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Treatment Options For Tooth Sensitivity

Published date field Last Updated:

Medically Reviewed By Colgate Global Scientific Communications

It's a sensitive subject, that is — tooth sensitivity. It occurs when the dentin, the part of the tooth that covers the nerve, is exposed. The exposure can be triggered by:

  • Receding gums caused by insufficient oral hygiene
  • A hard toothbrush
  • Inappropriate brushing technique
  • Teeth grinding and clenching
  • And aging

Most likely, temperature changes, usually cold or acidic food, are causing pain and sensitivity. Fortunately, there are many solutions to treat exposed dentin to eliminate sensitivity.

How To Treat Tooth Sensitivity

If a cavity is the sensitivity culprit, a tooth restoration will help. If it’s gum disease, your dentist, dental hygienist, or specialist will be able to treat it. But if the dentin is exposed, there are various treatment options to help eliminate the sensitivity — some by you at home and others at your dentist’s office.

  • Professional Treatment Options:
    • Apply fluoride varnish to exposed areas to strengthen the enamel and dentin
    • Place highly concentrated fluoride foam or gel into a mouth tray to strengthen the enamel and dentin
    • Seal the teeth surface with a bonding agent to provide a barrier to the sensitivity
    • Cover the receding gum with a gum grafting
    • Treat the sensitivity via root canal
  • At-Home Treatment Options:
    • Chew sugarless gum to increase saliva production, which helps strengthen tooth enamel, according to the ADA
    • Limit highly acidic foods
    • Include certain foods in your diet:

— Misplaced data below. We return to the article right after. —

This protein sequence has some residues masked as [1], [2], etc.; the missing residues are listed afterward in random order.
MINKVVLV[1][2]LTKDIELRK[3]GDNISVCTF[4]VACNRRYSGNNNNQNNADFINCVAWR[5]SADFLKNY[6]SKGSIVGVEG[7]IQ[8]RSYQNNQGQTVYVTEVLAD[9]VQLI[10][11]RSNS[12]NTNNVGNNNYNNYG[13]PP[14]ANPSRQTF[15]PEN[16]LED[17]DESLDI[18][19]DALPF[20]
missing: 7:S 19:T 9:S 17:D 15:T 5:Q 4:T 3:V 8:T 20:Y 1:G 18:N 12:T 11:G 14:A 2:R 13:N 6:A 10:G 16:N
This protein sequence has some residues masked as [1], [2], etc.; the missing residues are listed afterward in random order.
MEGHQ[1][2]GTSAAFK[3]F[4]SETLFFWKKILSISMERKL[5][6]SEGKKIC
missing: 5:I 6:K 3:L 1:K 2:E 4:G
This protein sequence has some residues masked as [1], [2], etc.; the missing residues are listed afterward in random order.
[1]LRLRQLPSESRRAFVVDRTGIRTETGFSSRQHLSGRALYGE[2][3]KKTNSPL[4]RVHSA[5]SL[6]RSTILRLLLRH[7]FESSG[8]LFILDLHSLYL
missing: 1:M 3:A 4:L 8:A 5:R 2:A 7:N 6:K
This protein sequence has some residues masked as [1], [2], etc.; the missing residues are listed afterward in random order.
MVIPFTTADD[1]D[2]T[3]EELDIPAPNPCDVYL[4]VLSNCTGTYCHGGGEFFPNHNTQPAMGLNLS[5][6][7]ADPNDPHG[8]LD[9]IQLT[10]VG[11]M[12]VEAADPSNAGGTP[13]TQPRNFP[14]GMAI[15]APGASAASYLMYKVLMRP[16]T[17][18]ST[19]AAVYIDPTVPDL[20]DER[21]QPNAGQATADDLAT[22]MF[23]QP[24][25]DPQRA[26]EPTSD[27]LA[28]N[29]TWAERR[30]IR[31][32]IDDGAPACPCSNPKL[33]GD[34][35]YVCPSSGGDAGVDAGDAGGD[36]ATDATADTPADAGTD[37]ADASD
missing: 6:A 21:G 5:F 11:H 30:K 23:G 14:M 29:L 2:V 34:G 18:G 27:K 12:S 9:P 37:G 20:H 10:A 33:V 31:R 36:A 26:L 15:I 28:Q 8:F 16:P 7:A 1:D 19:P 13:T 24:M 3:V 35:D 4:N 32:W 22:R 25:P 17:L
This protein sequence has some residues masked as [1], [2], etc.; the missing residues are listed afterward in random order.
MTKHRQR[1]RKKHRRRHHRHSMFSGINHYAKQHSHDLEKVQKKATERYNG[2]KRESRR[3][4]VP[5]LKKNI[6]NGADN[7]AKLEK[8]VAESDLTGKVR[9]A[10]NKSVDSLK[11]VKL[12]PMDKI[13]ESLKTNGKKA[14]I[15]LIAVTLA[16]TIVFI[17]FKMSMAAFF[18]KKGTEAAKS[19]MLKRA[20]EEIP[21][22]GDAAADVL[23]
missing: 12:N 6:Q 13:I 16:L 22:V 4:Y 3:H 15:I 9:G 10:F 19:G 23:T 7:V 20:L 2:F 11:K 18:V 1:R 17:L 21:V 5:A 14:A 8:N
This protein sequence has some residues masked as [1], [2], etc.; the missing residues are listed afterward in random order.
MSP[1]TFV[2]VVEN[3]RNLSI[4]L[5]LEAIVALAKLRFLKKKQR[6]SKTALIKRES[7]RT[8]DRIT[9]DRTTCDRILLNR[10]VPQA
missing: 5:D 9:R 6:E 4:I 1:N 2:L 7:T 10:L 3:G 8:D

• High-protein: Poultry, eggs, and fish contain phosphorous that keeps bone and enamel healthy
      • Tea: It naturally contains fluoride, which keeps enamel strong
      • Dairy: The calcium from milk and cheese keep the enamel and the surrounding jawbone strong as well
    • Use a soft-bristle toothbrush
    • Brush up to 2 minutes twice a day with less pressure (not aggressively)
    • Change your toothpaste to one designed for sensitive teeth
    • Brush with a high fluoride concentration toothpaste to strengthen the tooth surface

Before trying any at-home treatment, you should visit your dentist to identify the cause. They can look for the signs of dentin exposure and run tests to determine what is causing the sensitivity. From there, you’ll be able to determine if you require professional or at-home treatments. And then eventually, this won’t be such a sensitive issue for you.


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This article is intended to promote understanding of and knowledge about general oral health topics. It is not intended to be a substitute for professional advice, diagnosis or treatment. Always seek the advice of your dentist or other qualified healthcare provider with any questions you may have regarding a medical condition or treatment.

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